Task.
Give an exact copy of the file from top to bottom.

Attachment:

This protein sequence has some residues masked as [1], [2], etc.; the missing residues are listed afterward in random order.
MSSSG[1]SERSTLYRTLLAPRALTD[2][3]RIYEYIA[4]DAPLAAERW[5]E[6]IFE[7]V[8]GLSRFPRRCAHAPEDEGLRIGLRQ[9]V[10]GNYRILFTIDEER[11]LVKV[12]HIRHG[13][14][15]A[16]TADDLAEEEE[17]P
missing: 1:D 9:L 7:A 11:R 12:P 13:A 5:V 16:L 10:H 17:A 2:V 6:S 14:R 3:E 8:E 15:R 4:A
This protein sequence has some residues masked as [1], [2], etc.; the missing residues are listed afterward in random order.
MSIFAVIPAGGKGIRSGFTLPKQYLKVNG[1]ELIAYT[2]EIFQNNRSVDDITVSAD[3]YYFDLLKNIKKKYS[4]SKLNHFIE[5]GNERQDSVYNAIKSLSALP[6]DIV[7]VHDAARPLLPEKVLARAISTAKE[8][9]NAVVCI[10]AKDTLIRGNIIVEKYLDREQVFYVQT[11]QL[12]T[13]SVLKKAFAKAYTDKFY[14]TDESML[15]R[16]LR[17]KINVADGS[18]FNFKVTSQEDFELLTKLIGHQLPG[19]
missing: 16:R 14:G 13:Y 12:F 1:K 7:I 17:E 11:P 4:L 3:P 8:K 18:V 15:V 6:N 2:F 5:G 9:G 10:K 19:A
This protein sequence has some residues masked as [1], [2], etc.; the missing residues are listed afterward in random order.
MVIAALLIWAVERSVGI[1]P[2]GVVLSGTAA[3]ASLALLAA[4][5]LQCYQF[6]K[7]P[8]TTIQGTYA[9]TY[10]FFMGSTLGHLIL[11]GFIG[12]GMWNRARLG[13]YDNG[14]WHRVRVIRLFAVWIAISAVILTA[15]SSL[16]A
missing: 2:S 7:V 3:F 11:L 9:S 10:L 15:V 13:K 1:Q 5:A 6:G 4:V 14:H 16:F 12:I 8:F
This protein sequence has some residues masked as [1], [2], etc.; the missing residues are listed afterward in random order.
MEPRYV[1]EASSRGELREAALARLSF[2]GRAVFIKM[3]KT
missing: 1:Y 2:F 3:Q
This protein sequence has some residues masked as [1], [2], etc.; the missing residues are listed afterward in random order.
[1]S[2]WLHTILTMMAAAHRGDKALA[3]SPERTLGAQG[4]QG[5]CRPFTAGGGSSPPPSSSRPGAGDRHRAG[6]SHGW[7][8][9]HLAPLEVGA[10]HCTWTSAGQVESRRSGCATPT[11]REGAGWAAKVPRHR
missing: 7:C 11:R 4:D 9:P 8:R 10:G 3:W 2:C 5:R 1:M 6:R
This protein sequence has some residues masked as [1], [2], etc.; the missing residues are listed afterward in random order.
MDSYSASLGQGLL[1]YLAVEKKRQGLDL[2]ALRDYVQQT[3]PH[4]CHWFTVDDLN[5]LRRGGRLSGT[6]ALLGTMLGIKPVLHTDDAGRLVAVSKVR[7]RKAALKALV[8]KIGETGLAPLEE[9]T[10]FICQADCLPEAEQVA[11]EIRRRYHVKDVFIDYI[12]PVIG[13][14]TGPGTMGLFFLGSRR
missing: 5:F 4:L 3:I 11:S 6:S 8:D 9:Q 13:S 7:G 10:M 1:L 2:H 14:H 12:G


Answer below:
This protein sequence has some residues masked as [1], [2], etc.; the missing residues are listed afterward in random order.
MSSSG[1]SERSTLYRTLLAPRALTD[2][3]RIYEYIA[4]DAPLAAERW[5]E[6]IFE[7]V[8]GLSRFPRRCAHAPEDEGLRIGLRQ[9]V[10]GNYRILFTIDEER[11]LVKV[12]HIRHG[13][14][15]A[16]TADDLAEEEE[17]P
missing: 1:D 9:L 7:A 11:R 12:P 13:A 5:V 16:L 10:H 17:A 2:V 6:S 14:R 3:E 8:E 15:R 4:A
This protein sequence has some residues masked as [1], [2], etc.; the missing residues are listed afterward in random order.
MSIFAVIPAGGKGIRSGFTLPKQYLKVNG[1]ELIAYT[2]EIFQNNRSVDDITVSAD[3]YYFDLLKNIKKKYS[4]SKLNHFIE[5]GNERQDSVYNAIKSLSALP[6]DIV[7]VHDAARPLLPEKVLARAISTAKE[8][9]NAVVCI[10]AKDTLIRGNIIVEKYLDREQVFYVQT[11]QL[12]T[13]SVLKKAFAKAYTDKFY[14]TDESML[15]R[16]LR[17]KINVADGS[18]FNFKVTSQEDFELLTKLIGHQLPG[19]
missing: 16:R 14:G 13:Y 12:F 1:K 7:I 17:E 11:P 4:L 3:P 8:K 18:V 15:V 6:N 2:F 5:G 9:G 10:K 19:A
This protein sequence has some residues masked as [1], [2], etc.; the missing residues are listed afterward in random order.
MVIAALLIWAVERSVGI[1]P[2]GVVLSGTAA[3]ASLALLAA[4][5]LQCYQF[6]K[7]P[8]TTIQGTYA[9]TY[10]FFMGSTLGHLIL[11]GFIG[12]GMWNRARLG[13]YDNG[14]WHRVRVIRLFAVWIAISAVILTA[15]SSL[16]A
missing: 2:S 7:V 3:F 11:L 9:S 10:L 15:V 13:K 1:Q 5:A 6:G 4:V 14:H 16:F 12:I 8:F
This protein sequence has some residues masked as [1], [2], etc.; the missing residues are listed afterward in random order.
MEPRYV[1]EASSRGELREAALARLSF[2]GRAVFIKM[3]KT
missing: 1:Y 2:F 3:Q
This protein sequence has some residues masked as [1], [2], etc.; the missing residues are listed afterward in random order.
[1]S[2]WLHTILTMMAAAHRGDKALA[3]SPERTLGAQG[4]QG[5]CRPFTAGGGSSPPPSSSRPGAGDRHRAG[6]SHGW[7][8][9]HLAPLEVGA[10]HCTWTSAGQVESRRSGCATPT[11]REGAGWAAKVPRHR
missing: 7:C 11:R 4:D 9:P 8:R 10:G 3:W 2:C 5:R 1:M 6:R
This protein sequence has some residues masked as [1], [2], etc.; the missing residues are listed afterward in random order.
MDSYSASLGQGLL[1]YLAVEKKRQGLDL[2]ALRDYVQQT[3]PH[4]CHWFTVDDLN[5]LRRGGRLSGT[6]ALLGTMLGIKPVLHTDDAGRLVAVSKVR[7]RKAALKALV[8]KIGETGLAPLEE[9]T[10]FICQADCLPEAEQVA[11]EIRRRYHVKDVFIDYI[12]PVIG[13][14]TGPGTMGLFFLGSRR
missing: 5:F 4:L 3:I 11:S 6:S 8:D 9:Q 13:S 7:G 10:M 1:L 2:H 14:H 12:G